1Therefore, since Christ suffered in his body, arm yourselves also with the same attitude, because whoever suffers in the body is done with sin.

As a result, they do not live the rest of their earthly lives for evil human desires, but rather for the will of God.

For you have spent enough time in the past doing what pagans choose to do—living in debauchery, lust, drunkenness, orgies, carousing and detestable idolatry.

They are surprised that you do not join them in their reckless, wild living, and they heap abuse on you.

But they will have to give account to him who is ready to judge the living and the dead.

The normal Christian life involves some non-Christians heaping abuse on you, precisely because you don’t participate in their sins, or celebrate their sins. For example, attending or participating in a same-sex marriage ceremony.

1 Peter 4:12-19:

12 Dear friends, do not be surprised at the fiery ordeal that has come on you to test you, as though something strange were happening to you.

13 But rejoice inasmuch as you participate in the sufferings of Christ, so that you may be overjoyed when his glory is revealed.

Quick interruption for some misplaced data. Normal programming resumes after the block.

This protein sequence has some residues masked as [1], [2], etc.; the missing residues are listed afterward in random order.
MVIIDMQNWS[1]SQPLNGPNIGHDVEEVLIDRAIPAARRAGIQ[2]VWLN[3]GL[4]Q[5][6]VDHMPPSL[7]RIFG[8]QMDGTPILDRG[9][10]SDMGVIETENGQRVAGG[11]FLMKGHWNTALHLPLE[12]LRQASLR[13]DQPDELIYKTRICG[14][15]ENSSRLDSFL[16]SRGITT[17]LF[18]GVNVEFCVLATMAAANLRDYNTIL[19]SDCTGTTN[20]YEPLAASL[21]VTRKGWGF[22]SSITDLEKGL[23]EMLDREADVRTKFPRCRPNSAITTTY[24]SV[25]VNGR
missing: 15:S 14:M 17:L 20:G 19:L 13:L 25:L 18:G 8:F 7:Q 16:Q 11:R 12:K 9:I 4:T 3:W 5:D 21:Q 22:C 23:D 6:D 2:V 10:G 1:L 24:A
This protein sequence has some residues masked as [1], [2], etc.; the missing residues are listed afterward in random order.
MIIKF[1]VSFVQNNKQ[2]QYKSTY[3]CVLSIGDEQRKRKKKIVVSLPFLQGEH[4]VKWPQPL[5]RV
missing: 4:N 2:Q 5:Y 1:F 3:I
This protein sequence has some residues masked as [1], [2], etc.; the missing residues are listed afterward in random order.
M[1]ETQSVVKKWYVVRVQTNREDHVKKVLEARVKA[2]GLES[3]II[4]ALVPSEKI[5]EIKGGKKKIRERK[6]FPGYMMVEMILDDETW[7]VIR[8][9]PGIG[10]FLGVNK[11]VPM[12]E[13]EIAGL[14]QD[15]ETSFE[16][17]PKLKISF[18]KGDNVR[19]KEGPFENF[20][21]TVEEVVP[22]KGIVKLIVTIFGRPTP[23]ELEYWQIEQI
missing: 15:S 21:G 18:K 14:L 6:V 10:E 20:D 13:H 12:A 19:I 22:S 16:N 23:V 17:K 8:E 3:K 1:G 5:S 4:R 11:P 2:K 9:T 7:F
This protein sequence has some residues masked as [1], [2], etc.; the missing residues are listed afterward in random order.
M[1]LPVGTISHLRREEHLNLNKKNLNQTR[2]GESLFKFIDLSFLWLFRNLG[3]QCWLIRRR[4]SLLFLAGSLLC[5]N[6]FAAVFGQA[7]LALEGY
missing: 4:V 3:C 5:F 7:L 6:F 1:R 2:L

14 If you are insulted because of the name of Christ, you are blessed, for the Spirit of glory and of God rests on you.

15 If you suffer, it should not be as a murderer or thief or any other kind of criminal, or even as a meddler.

16 However, if you suffer as a Christian, do not be ashamed, but praise God that you bear that name.

17 For it is time for judgment to begin with God’s household; and if it begins with us, what will the outcome be for those who do not obey the gospel of God?

18 And,

“If it is hard for the righteous to be saved,
what will become of the ungodly and the sinner?”

19 So then, those who suffer according to God’s will should commit themselves to their faithful Creator and continue to do good.

Christians who experience shame and/or suffering at the hands of some non-Christians for obeying God, are imitating Christ. They should expect to be vindicated, just as Christ was vindicated through his resurrection.

1 Peter 5:5-6:

In the same way, you who are younger, submit yourselves to your elders. All of you, clothe yourselves with humility toward one another, because,

“God opposes the proud
but shows favor to the humble.”

Humble yourselves, therefore, under God’s mighty hand, that he may lift you up in due time.

Authentic Christianity involves obeying God’s commandments, and defending God’s truth claims and moral values. It doesn’t mean virtue signaling to Christians, (or non-Christians, which seems very popular these days among pious Christian leaders). Humility means thinking of yourself less, and comparing yourself to others less. Just do your job as a Christian, and don’t think about what it says about you. To anyone. What people think of you doesn’t matter.